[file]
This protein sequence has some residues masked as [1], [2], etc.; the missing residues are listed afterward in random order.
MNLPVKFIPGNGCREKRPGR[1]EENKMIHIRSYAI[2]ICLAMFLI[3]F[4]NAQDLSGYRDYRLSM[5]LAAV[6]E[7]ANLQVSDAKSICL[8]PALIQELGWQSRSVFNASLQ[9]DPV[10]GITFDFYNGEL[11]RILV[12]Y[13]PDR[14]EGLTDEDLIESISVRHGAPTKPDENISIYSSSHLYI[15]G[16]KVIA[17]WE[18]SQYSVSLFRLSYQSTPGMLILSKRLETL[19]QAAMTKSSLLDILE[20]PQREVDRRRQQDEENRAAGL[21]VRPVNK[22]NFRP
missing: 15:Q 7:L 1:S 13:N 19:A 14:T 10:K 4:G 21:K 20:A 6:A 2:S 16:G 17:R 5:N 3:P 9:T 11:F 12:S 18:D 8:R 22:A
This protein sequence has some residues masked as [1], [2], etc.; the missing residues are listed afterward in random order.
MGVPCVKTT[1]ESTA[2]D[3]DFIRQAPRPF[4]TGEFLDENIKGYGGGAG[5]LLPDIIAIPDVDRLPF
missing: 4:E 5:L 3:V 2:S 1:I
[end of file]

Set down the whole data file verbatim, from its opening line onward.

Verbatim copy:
This protein sequence has some residues masked as [1], [2], etc.; the missing residues are listed afterward in random order.
MNLPVKFIPGNGCREKRPGR[1]EENKMIHIRSYAI[2]ICLAMFLI[3]F[4]NAQDLSGYRDYRLSM[5]LAAV[6]E[7]ANLQVSDAKSICL[8]PALIQELGWQSRSVFNASLQ[9]DPV[10]GITFDFYNGEL[11]RILV[12]Y[13]PDR[14]EGLTDEDLIESISVRHGAPTKPDENISIYSSSHLYI[15]G[16]KVIA[17]WE[18]SQYSVSLFRLSYQSTPGMLILSKRLETL[19]QAAMTKSSLLDILE[20]PQREVDRRRQQDEENRAAGL[21]VRPVNK[22]NFRP
missing: 15:Q 7:L 1:S 13:N 19:A 14:T 10:K 4:G 21:K 20:A 6:A 2:S 16:G 17:R 5:N 3:P 9:T 11:F 12:S 18:D 8:R 22:A
This protein sequence has some residues masked as [1], [2], etc.; the missing residues are listed afterward in random order.
MGVPCVKTT[1]ESTA[2]D[3]DFIRQAPRPF[4]TGEFLDENIKGYGGGAG[5]LLPDIIAIPDVDRLPF
missing: 4:E 5:L 3:V 2:S 1:I